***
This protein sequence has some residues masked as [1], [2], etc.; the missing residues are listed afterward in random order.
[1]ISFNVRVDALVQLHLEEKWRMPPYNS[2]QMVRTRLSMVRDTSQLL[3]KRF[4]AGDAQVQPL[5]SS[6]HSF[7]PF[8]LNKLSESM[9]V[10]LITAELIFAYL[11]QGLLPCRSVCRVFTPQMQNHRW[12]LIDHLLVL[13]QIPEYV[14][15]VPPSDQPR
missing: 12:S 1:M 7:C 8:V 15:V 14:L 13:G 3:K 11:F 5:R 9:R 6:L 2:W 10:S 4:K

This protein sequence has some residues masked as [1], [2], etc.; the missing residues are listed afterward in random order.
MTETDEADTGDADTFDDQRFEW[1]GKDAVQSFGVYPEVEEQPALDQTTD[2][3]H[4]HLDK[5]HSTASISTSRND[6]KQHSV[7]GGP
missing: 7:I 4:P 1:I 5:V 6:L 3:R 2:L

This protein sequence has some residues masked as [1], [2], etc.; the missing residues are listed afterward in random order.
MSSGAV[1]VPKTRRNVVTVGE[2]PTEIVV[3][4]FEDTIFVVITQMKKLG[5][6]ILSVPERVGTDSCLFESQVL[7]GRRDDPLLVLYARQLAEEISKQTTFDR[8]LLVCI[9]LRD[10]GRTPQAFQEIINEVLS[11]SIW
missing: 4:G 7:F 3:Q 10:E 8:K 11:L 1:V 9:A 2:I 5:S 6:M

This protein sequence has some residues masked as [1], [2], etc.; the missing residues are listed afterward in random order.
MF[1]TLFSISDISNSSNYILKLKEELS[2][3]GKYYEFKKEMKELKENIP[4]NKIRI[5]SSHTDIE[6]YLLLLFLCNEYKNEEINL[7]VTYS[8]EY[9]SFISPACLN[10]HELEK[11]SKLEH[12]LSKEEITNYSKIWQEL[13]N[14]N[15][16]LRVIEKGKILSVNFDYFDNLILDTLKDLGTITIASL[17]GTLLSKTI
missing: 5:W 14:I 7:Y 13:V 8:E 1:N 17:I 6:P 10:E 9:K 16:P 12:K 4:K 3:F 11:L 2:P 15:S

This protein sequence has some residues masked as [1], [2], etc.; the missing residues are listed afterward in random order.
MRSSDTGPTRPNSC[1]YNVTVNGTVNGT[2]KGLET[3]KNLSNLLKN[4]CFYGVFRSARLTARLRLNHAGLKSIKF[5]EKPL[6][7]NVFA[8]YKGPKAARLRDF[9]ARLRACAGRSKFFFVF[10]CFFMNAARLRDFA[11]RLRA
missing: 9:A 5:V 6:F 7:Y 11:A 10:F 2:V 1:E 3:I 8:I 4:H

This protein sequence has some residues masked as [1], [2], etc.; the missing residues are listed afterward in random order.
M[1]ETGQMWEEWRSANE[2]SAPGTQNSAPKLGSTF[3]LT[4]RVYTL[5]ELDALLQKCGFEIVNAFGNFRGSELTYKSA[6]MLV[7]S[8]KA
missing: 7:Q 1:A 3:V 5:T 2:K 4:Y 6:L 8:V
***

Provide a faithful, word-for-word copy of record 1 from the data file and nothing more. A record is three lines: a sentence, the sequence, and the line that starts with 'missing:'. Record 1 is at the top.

This protein sequence has some residues masked as [1], [2], etc.; the missing residues are listed afterward in random order.
[1]ISFNVRVDALVQLHLEEKWRMPPYNS[2]QMVRTRLSMVRDTSQLL[3]KRF[4]AGDAQVQPL[5]SS[6]HSF[7]PF[8]LNKLSESM[9]V[10]LITAELIFAYL[11]QGLLPCRSVCRVFTPQMQNHRW[12]LIDHLLVL[13]QIPEYV[14][15]VPPSDQPR
missing: 12:S 1:M 7:C 8:V 15:V 14:L 13:G 3:K 11:F 5:R 9:R 6:L 2:W 10:S 4:K